Dine out with the beautiful people at these swanky eateries.

First, it was Covid that wounded the restaurant scene. Now, it is the cost of living.

In May, José Carvalho, head of consumer products at Barclaycard, told The Caterer: ‘The impact of rising living costs on consumer spending is starting to show, with a number of categories – including subscriptions, takeaways, and bars, pubs and clubs – seeing less growth than in March as Brits begin to feel the pinch.’

The prevailing sense today is that, if you are going to spend your hard-earned pennies in a restaurant, it had better be one worth showing off about. When you decide you need a treat, here are nine of the capital’s steamiest spots in which to splash some cash.

Cavita, Marylebone




Ay caramba! This brand-new Mexican joint is so hot right now. Adriana Solís Cavita says: ‘As a Mexican chef, I feel a responsibility to preserve traditions, as well as help in the education and enhancement of Mexican cuisine. Most importantly, I want to transmit the love I feel for my Mexico through the dishes I present to you. This is where I find my greatest joy.’ Reviewers are raving. Instagram is buzzing. You’d better get booking, which you can do here.



Trullo, Islington




This low-key neighbourhood trattoria has been filling hearts and stomachs since 2010.
Giles Coren said of it: ‘I’ve been twice in the past three days, and I’m going back on Friday. I may review it again next week. I may not bother going anywhere else ever again.’ The service, vibe and pappardelle with beef shin ragu are truly out of this world. If you know, you know. If you don’t, you should. Book it.


Spring, Embankment




This exquisite restaurant is what Skye Gyngell set up when she left Petersham Nurseries. Sprawling in a restored 19th-century drawing room in Somerset House, it is among the prettiest places to eat in London. The inspired, seasonal menu sings with promise; the dining room can’t help but delight. Go for lunch and prepare to while away the afternoon over a bottle of something cold and fizzy. Book it.


Sessions Arts Club, Clerkenwell




In an old judges’ dining room in a Grade II*-listed building in Clerkenwell sits this ‘urban sanctuary’. The uber-trendy restaurant – whose chic and modern menu is devised by Florence Knight of Polpetto fame – is accompanied by three terraces, a rooftop bar, garden and gallery space. The Guardian says: ‘It’s decadent, a bit sexy and definitely not of its time.’ Book it.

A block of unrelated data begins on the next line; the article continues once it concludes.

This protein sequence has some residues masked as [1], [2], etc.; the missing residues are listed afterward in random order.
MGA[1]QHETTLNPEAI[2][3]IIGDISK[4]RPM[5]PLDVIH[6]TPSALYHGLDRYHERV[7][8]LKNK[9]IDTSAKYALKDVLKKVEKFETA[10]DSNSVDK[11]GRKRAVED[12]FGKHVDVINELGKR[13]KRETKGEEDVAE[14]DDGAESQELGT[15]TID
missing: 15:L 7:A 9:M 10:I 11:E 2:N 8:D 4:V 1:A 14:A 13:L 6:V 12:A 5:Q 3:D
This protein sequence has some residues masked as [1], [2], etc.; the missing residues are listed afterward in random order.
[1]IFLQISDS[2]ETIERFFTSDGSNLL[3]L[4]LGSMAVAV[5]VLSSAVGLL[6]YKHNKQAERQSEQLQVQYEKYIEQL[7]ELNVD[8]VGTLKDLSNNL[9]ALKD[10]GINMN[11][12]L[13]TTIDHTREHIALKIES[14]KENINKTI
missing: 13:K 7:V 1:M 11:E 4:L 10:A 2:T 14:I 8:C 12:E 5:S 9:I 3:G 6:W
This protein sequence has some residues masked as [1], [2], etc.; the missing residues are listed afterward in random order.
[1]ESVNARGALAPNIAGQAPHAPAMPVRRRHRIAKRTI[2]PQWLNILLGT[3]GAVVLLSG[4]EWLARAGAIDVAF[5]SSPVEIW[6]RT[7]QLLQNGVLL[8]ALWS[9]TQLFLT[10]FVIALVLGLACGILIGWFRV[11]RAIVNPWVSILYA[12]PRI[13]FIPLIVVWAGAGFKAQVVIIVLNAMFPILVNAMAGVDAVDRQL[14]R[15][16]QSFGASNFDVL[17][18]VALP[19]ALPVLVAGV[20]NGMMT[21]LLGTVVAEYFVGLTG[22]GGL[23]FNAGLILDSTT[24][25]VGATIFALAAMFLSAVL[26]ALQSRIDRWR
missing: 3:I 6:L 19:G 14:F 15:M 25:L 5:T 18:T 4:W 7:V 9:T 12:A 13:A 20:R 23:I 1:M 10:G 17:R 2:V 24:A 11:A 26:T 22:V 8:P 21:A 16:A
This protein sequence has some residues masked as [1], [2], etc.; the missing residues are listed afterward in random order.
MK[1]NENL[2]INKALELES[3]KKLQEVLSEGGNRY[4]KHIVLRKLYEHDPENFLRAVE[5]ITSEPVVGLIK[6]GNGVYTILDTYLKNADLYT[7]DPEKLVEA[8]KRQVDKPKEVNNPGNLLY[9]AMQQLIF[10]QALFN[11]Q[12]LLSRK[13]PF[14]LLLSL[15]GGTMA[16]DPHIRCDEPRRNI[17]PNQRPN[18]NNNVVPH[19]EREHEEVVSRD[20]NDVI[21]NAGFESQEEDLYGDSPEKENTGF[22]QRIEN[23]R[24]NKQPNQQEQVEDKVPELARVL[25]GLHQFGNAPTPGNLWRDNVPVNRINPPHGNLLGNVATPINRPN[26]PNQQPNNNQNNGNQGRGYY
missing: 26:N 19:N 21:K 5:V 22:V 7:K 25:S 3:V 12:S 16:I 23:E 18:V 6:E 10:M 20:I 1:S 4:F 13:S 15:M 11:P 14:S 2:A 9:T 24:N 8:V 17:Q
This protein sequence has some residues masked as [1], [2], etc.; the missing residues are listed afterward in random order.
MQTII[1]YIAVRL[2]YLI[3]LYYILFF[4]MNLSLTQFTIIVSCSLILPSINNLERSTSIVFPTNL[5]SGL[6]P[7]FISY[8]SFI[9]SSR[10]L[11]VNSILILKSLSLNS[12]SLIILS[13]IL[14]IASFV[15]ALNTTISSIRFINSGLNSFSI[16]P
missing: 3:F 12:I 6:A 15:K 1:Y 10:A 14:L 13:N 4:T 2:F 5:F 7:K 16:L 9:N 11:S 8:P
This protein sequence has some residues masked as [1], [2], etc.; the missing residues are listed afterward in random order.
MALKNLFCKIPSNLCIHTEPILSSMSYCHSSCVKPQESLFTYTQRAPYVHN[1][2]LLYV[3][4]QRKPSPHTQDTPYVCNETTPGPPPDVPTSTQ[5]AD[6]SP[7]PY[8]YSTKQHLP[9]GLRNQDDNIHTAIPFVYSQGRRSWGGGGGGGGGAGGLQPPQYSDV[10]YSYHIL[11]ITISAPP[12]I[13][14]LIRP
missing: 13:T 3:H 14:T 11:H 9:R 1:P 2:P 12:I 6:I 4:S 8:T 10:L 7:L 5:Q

Gold, Notting Hill




This glorious restaurant feels a world away from the tourist tat shops of Portobello Road. It purports to be ‘informal and honest, with a humble menu focussed on generous, seasonal plates cooked in wood ovens and served to share’. Set over four floors, it is a place to gather with friends (preferably in summer) and drink cocktails that masquerade as works of art. Don’t miss the octopus carpaccio or the zucchini ravioli. Book it.


Rochelle Canteen, Shoreditch




Excellent seasonal produce is transformed here into a small classic and modern European menu that changes daily. It is achingly cool (so cool you can hardly find it) and the food is very, very good. House & Garden says: ‘Housed in a converted Victorian school in east London, Rochelle Canteen attracts an art and fashion crowd who feast on straightforward dishes such as radishes and cod’s roe or quail with harissa.’ Book it.


Silo, Hackney Wick




Not every restaurant that professed be ‘designed from back to front, always with the bin in mind’ would be a success. Few of us want to think much about the bin in relation to a treat of a plate of food in front of us. Silo has managed, however, to eliminate waste entirely at the same time as delivering a strong, popular, vegetable-heavy, tasting menu. You might be thrilled by the laudable concept; you might loathe it. Either way, you ought to be able to say you’ve been. Book it.


Sam’s Riverside, Hammersmith




First, you’ll book Sam’s Riverside when you can’t get into the nearby River Café. After that, you’ll return again and again – for the parmesan churros, the sight of the sun setting on the river and a glass or several of the sparkling Gusbourne Brut Reserve. Sam’s Riverside opened in 2019 and was quickly thwarted by the pandemic. Testament to its greatness is that it reopened with fanfare and hasn’t looked back. Book it.


Firebird, Soho




Whether it’s halloumi, fish, meat or the ingredients for a belter of a cocktail, almost everything at Firebird has been prepared on an open fire. But it’s more elegant than that sounds. Calm and sophisticated, the interiors belie the bustle of Oxford Street outside. Grace Dent wrote in The Guardian: ‘The standard of cooking, matched with genuinely intriguing and appetising dishes, puts Firebird right up there on my list of 2022’s important openings.’ Book it.


By Becky Ladenburg
July 2022

Becky Ladenburg

Features Editor

As the GWG's features editor, Becky has her discerning finger on the cultural pulse. She's also our go-to expert on the property market.

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